Unless your genitals are directly making contact with surfaces on the hospital or patients, this shouldn’t be a problem.

This is something that your employer shouldn’t have a problem with.

That’s not to say that there aren’t employers who won’t hire you because you have this problem, but this is something that is seen as harmless for just about everyone.

You pose no threat to adults or people you are connected to right now.

The only people who be at risk would be people who are very young in the infant range and you wouldn’t be having that kind of contact with them anyway.

For the most part, this shouldn’t impact your status of getting a job at all, and if you can, don’t bring it up.

See also: Can You Be a Nurse With Hep C?

Conclusion: Can you be a nurse and have herpes?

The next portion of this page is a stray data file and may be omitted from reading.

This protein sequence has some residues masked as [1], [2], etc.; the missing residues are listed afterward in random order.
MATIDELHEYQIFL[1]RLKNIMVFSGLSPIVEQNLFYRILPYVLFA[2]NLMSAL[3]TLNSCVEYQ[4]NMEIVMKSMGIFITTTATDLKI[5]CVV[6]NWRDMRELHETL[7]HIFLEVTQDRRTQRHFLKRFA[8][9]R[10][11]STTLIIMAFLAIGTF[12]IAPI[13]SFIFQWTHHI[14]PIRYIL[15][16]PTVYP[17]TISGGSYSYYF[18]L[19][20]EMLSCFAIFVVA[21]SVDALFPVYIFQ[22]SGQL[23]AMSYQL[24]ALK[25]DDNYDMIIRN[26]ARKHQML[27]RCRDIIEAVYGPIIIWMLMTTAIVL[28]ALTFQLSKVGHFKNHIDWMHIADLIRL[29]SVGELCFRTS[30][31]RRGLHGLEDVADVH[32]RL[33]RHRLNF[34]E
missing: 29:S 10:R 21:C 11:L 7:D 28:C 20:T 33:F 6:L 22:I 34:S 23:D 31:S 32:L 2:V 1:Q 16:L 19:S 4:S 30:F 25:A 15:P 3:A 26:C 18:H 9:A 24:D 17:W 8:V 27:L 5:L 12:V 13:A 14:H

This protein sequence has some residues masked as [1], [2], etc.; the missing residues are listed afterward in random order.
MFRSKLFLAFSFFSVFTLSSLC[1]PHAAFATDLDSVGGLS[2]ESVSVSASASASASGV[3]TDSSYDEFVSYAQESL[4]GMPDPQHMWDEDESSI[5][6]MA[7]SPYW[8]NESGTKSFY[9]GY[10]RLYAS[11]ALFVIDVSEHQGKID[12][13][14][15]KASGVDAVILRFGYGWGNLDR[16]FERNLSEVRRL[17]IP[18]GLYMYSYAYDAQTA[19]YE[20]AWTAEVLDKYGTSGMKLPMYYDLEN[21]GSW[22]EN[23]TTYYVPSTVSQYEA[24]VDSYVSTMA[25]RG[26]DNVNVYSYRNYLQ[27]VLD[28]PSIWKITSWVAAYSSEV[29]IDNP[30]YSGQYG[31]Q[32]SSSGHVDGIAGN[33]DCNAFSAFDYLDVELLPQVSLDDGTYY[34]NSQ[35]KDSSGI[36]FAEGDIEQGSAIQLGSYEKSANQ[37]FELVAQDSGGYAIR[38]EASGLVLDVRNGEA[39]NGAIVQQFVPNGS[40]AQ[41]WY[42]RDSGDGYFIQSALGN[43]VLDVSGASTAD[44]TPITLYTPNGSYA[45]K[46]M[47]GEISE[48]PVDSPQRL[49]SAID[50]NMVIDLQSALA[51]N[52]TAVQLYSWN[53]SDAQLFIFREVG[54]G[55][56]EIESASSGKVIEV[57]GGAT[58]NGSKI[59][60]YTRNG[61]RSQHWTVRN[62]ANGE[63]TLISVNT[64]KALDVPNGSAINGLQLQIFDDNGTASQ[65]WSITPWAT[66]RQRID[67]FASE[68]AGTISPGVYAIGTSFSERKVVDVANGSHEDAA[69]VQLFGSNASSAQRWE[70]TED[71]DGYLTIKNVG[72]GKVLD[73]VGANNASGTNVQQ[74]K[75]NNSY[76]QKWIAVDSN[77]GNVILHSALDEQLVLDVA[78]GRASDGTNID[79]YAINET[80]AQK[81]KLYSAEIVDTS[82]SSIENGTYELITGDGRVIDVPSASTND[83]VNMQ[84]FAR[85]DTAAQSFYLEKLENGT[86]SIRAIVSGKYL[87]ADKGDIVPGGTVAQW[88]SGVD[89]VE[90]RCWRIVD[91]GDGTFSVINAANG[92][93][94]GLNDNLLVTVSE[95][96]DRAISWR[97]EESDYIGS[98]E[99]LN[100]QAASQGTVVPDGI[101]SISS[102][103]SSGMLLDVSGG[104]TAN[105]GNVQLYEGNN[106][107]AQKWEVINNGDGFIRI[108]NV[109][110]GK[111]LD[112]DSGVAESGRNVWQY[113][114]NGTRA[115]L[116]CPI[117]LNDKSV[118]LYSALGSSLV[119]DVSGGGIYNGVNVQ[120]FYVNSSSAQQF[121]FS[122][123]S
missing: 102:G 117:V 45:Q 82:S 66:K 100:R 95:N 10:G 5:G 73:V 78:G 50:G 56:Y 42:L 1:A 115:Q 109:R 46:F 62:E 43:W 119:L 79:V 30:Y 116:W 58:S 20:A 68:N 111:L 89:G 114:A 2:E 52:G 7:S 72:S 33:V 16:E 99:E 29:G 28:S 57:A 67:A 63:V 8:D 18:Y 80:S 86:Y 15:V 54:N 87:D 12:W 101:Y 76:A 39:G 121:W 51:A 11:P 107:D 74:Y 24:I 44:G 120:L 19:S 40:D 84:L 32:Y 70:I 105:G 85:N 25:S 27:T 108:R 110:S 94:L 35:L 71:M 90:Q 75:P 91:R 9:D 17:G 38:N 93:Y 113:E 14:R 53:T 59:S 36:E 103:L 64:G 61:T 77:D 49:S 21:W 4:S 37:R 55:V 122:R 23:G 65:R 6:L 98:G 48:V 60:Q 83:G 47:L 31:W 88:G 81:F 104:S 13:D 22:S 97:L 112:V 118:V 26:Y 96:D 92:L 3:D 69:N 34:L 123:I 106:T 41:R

Herpes is something that most people would rather not have, but it’s not something that will kill you.

There are much more threatening diseases that are way more common than herpes, which is why most people aren’t that startled when you talk about it.

See also: Can You Be a Nurse With HIV?

The unfortunate aspect of it is that you can’t completely get rid of it once you have it, but it also won’t really affect your life.

The only way it’s going to change your life, is that you have to notify your partners about that if you plan on getting intimate with them.

In the workplace, there isn’t going to be much that’s done if you have either form of herpes.

Because you’re someone who has to abide by the rules the hospital has set, you aren’t really at risk to spread herpes to other patients.

If you end up not getting hired because you have herpes, it probably says more about the hospital and less about the threat it poses to others.

You should have no problem getting a job as long as you are qualified to carry out that job.

However, if they do ask you, tell the truth.

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About Ida Koivisto, BSN, RN, PHN

Ida is both a registered nurse and public health nurse. Her passion is to provide as much valuable information about nursing to the world as possible. In her spare time from work and blogging, Ida loves to work out at the gym and spend time with relatives.